Tuesday, December 23, 2008

Subjective Oughts

People often assume that there's some genuine sense in which what we ought to do (believe) is determined by whatever we believe we have most reason to do (believe). Call this 'subjectivism'. Subjectivist positions seem common in debates over peer disagreement and normative uncertainty (to name just a couple of examples). But I think it is mistaken.

Granted, there may well be wide-scope requirements e.g., to not believe (i) that the evidence conclusively supports P without also believing (ii) that P is true. But it doesn't follow from my believing of (i) that I ought to also believe (ii). Perhaps I should instead give up my belief in (i).

As I pointed out in 'Rational Objectivity', rational status is not perfectly transparent: we can be irrational without realising it. In particular, it's possible to believe that I rationally ought to φ [e.g. believe P] without this truly being so. This possibility of error is essential to any non-trivial rational norm, thus ruling out the possibility of subjectivism. (Bootstrapping cases are helpful to illustrate this objection more vividly. We can describe a scenario in which it an agent is patently unreasonable in believing P. But subjectivism implies, absurdly, that their belief may be justified by the mere fact that they erroneously take their evidence to support the ludicrous proposition.)

If subjectivism is so daft, why are so many people initially tempted to accept it? I think there are three main reasons. The first, noted above, is the confusion of narrow- and wide-scope requirements. The second is that in bootstrapping cases, the agent is at least exhibiting some (perhaps limited) procedural epistemic virtues. A good epistemic agent will, after all, align their beliefs with their judgments about the evidence. The problem is that this is woefully insufficient to qualify as a good epistemic agent, if one's judgments about the evidence are not themselves reasonable. Indeed, taken in isolation, partial "virtue" may simply lead one further astray. (Compare: an instrumentally rational psychopath at least displays certain 'executive virtues', but their competence actually becomes a bad thing given how warped their ends are.)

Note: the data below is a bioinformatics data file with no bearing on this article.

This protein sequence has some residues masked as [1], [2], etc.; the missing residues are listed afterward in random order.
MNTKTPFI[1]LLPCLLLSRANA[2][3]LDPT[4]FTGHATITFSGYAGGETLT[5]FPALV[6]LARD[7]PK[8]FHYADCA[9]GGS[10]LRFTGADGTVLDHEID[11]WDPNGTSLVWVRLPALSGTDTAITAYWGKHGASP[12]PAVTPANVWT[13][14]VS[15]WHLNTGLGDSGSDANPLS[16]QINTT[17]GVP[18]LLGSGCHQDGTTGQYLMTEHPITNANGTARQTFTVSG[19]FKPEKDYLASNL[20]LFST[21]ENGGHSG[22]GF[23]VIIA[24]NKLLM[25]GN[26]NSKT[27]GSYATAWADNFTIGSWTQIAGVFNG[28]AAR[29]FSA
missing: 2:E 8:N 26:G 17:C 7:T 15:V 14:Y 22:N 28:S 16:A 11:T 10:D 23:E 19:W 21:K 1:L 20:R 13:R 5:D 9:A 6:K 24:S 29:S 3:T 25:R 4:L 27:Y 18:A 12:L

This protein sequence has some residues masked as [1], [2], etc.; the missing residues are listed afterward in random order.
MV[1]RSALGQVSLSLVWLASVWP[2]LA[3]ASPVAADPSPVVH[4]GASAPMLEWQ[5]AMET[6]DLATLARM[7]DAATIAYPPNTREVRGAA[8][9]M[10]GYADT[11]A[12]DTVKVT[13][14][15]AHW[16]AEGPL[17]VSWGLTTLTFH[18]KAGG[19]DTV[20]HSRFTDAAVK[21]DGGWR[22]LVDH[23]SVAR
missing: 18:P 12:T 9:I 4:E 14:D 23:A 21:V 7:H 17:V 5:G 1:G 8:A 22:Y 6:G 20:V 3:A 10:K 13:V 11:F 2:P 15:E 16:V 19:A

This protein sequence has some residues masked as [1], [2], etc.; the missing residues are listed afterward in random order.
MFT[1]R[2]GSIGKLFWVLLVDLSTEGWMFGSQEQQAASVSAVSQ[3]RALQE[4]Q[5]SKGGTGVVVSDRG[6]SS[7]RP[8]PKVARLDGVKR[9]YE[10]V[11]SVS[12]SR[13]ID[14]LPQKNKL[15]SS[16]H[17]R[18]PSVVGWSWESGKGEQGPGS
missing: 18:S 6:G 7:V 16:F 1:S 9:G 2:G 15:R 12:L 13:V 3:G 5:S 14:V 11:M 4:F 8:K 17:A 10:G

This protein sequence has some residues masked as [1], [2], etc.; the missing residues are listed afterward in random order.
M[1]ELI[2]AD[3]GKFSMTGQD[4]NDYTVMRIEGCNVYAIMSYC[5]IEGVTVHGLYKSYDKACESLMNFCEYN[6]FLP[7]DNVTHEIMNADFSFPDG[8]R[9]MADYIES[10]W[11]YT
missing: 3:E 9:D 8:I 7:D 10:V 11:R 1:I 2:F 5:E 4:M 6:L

The third - and I think most important - reason has to do with considerations of 'action guidance'. The theoretical role of rational norms is, after all, to guide us when we can't tell what we (objectively) ought to do. So there has got to be something a bit more subjective about them. The considerations that make one option rationally superior to another must be considerations that are accessible to us. Subjective beliefs are the obvious candidates: they're accessible to us in a way that external facts are not. And, indeed, there are independent theoretical motivations for accepting a kind of 'internalism' about rationality, i.e. the thought that what's rational for me depends entirely upon facts internal to my mind, not the external world.

But it's simply a mistake to think that internalism implies subjectivism. After all, subjectivism restricts itself to a very specific subset of my beliefs, namely my normative beliefs about what I ought to do. What about my ordinary non-normative beliefs? If I know that a generally reliable source just told me "P is false", but I irrationally interpret this as evidence that P is true, subjectivism licenses my irrational belief that P. But we needn't go along with this. There's a perfectly accessible fact which counts against the belief, namely the testimonial evidence I just heard (and perfectly well remember). Again, I know full well what the source said -- this information is as accessible to me as any -- my error is one of normative interpretation. I unreasonably interpreted this basic fact as evidence for P when really it is (as I should have known) evidence against P. My mistake, right?

This is the key issue. The subjectivist claims that what's rational is determined by what the agent treats as evidence. These normative judgments are themselves taken as 'given' and beyond dispute. But I contend that we cannot get any worthwhile action-guiding norms when so much is taken as given. If my normative judgments are sufficiently unreasonable, then their implications are of no rational help. (Garbage in, garbage out.) There is no sense in which I 'ought', automatically, to do whatever it seems to me I ought to do. Even in the most subjective of genuine rational norms, tailored for non-ideal agents, my beliefs about what I ought to do are always open to question, and so might be rationally trumped by certain of my other beliefs -- even if I'm too irrational to realize it.


  1. Richard:

    People often assume that there's some genuine sense in which what we ought to do (believe) is determined by whatever we believe we have most reason to do (believe)